Atrial Fibrillation: A Common Heart ProblemheadingContent
Atrial fibrillation or AFib is one of the most common heart rhythm problems. This is when the upper chambers of the heart or the atria have an abnormal, chaotic electrical activity and the heart rhythm becomes very irregular and usually fast. The blood in the atria may become sluggish and allow blood clots to form. Atrial fibrillation can be intermittent (paroxysmal), continue for several days (persistent), or be present all the time (permanent or chronic).
AFib affects almost 2.5 million adults in the United States annually. Most adults affected by AFib are over 65 years of age and it is more frequent in men than women. Almost any heart disease may lead to having atrial fibrillation. The most common causes are heart disease due to high blood pressure, heart attacks, heart failure and heart valve disease such as (mitral stenosis or insufficiency or complication of heart surgery). Other conditions that can cause AFib include excessive alcohol consumption – particularly binge drinking, thyroid disorders, sleep apnea, chronic lung disease (COPD), caffeine excess and certain medicines.
Some patients do not have any symptoms and the arrhythmia is found incidentally during a regular medical check-up. Other patients have mild symptoms like unpleasant palpitations or skipped beats, mild chest discomfort, feel lightheaded, have some shortness of breath and fatigue. Some patients may have more severe symptoms such as severe difficulty in breathing, fainting or near fainting, chest pain, profound fatigue or mental confusion.
A very serious complication of atrial fibrillation is stroke, which may lead to permanent brain damage and disability. This happens when a blood clot forms in the left atrium due to sluggish blood flow and a piece of the clot breaks off and enters the blood circulation which could block a blood vessel in the brain and stroke occurs. Those blood clots can also go to other parts of the body and cause other problems. The risk of stroke associated with AFib increases not only with the age, but also with diabetes, high blood pressure, heart failure and history of prior strokes. Atrial fibrillation can also increase the risk of heart attacks.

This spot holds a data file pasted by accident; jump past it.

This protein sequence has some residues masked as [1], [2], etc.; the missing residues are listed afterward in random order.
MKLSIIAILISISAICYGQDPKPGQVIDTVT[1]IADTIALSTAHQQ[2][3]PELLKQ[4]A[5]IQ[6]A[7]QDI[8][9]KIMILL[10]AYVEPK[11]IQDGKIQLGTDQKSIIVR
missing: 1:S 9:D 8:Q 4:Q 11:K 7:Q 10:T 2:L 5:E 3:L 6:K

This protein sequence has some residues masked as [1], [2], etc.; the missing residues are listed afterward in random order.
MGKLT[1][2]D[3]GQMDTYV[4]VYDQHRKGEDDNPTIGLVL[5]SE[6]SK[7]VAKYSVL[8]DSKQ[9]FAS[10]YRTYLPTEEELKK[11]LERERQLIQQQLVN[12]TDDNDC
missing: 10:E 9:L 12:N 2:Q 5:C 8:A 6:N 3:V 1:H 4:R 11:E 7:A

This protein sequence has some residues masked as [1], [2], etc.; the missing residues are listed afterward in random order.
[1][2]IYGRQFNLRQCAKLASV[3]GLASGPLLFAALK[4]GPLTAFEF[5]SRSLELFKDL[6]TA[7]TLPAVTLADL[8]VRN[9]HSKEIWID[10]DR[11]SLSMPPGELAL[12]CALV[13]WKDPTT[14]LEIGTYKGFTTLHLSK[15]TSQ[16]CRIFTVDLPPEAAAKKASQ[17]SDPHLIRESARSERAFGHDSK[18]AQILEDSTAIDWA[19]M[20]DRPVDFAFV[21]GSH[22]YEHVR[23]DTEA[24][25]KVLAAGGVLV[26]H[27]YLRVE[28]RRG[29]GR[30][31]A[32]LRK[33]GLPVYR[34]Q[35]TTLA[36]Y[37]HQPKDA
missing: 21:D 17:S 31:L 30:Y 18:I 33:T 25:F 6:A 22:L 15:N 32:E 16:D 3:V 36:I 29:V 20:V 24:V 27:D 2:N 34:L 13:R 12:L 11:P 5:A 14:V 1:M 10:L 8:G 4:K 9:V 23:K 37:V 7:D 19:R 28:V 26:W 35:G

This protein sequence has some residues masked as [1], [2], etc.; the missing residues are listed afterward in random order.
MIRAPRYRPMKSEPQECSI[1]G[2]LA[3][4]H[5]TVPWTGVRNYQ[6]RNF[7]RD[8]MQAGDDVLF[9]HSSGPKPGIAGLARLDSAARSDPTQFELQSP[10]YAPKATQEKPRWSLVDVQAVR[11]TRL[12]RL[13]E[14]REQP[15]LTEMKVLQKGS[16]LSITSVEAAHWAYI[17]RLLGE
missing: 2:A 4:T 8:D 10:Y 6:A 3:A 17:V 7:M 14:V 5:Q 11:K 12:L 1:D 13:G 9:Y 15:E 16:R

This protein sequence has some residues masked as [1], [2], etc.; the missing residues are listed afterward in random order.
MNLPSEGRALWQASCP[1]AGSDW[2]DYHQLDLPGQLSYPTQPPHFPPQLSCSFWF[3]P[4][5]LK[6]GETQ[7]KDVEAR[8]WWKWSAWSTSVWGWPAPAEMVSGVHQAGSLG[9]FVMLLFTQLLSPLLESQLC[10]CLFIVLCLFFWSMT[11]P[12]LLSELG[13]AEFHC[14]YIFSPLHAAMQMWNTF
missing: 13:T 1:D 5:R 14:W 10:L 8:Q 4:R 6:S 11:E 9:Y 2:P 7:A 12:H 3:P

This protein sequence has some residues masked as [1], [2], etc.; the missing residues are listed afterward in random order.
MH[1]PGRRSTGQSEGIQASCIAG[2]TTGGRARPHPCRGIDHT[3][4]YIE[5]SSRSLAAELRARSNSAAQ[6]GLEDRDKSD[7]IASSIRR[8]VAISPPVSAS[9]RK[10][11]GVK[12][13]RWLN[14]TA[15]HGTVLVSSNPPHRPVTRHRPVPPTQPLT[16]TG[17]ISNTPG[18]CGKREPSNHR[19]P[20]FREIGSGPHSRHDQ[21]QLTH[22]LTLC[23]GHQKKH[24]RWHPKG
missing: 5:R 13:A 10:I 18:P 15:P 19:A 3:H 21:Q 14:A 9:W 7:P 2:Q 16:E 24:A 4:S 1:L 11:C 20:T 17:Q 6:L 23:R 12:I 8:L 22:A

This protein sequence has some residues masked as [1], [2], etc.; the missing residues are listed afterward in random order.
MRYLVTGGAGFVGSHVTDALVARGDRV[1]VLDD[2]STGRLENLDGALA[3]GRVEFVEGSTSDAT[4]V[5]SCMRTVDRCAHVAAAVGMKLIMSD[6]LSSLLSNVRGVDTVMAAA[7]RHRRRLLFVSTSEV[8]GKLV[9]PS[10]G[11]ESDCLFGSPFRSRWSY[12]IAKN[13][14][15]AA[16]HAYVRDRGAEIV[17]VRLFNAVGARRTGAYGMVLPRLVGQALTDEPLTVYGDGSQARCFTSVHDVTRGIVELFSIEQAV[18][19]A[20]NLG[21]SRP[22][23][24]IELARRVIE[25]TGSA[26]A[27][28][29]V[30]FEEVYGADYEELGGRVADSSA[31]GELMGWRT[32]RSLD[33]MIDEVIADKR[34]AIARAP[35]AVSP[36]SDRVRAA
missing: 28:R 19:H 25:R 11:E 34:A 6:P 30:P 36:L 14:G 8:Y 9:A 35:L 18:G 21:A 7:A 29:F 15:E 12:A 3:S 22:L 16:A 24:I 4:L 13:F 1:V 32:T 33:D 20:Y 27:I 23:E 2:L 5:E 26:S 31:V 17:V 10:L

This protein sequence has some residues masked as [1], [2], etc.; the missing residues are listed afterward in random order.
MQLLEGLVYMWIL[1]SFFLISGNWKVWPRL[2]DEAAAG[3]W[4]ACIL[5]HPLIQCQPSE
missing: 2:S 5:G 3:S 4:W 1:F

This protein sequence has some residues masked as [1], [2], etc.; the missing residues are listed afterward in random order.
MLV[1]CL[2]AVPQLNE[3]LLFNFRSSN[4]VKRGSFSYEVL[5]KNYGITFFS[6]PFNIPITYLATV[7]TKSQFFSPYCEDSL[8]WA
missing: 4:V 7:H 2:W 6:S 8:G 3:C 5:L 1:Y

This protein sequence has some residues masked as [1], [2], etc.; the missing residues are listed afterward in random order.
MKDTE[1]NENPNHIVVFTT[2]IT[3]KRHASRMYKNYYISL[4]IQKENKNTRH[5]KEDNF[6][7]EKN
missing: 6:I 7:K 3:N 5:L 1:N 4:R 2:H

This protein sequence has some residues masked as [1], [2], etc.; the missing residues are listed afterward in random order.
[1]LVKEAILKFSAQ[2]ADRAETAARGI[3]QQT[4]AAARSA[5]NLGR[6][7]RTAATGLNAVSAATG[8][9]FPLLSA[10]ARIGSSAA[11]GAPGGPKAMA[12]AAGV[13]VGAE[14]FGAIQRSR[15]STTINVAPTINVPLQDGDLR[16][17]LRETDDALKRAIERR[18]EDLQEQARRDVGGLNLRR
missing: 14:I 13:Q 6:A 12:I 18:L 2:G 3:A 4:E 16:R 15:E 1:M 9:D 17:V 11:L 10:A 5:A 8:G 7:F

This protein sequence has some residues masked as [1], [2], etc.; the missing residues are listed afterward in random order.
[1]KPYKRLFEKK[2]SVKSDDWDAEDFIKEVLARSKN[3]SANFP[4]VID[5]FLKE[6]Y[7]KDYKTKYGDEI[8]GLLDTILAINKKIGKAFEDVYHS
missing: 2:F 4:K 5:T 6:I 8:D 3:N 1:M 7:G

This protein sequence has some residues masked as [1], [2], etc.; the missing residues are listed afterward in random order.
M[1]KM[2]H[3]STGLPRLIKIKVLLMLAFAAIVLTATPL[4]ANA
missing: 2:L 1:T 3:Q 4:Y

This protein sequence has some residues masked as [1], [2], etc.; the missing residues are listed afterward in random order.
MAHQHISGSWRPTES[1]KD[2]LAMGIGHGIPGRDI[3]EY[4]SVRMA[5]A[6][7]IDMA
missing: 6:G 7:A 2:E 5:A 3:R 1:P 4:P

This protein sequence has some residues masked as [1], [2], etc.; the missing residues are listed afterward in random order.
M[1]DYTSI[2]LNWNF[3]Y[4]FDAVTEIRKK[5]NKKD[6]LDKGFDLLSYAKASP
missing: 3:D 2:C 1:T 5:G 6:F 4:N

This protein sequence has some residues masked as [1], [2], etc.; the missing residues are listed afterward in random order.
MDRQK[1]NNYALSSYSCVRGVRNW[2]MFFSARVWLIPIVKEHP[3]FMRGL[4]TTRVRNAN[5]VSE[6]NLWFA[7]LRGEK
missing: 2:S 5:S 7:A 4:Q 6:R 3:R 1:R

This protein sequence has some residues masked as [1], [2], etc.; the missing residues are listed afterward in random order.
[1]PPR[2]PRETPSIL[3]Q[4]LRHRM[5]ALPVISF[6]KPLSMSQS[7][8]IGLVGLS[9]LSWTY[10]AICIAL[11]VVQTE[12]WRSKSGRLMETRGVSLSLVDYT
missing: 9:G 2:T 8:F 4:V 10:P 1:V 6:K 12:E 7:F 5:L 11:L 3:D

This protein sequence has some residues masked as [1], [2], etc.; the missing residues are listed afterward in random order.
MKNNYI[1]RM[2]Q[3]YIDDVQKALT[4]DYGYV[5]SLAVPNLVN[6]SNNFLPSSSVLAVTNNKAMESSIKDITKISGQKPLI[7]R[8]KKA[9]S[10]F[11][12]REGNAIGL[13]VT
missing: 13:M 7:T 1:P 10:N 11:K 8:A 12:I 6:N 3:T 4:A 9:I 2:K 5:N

AFib is diagnosed with an electrocardiogram (EKG) that records the electrical activity of the heart. Sometimes it is necessary to conduct longer monitoring and a cardiologist may prescribe a holter monitor or an event recorder.
An echocardiogram (ultrasound of the heart) may be necessary to evaluate any structural heart disease. Blood tests are needed to screen for thyroid problems and some blood chemical abnormalities.
The management of atrial fibrillation could include:
- Medicines to control the speed and rhythm of heart
- Medicines to prevent blood clots from Some of the medicines used to treat this condition include: Warfarin (Coumadin), Dabigatran (Pradaxa), Rivaroxaban (Xarelto), Apixaban (Eliquis).
- Younger patients with low-risk may only require antiplatelet agents such as Aspirin
Treatment of AFib could include:
- Electrical cardioversion: involves applying a mild electrical shock to the heart to fix its
- Ablation therapy: uses heat or cold shocks to destroy small parts of the heart that are sending abnormal electrical signal
- Patients with atrial fibrillation or very slow heart rates may need a permanent
- Certain patients that cannot take anticoagulants may benefit from a small mechanical device that can be placed in the left atrium to prevent the clots from leaving the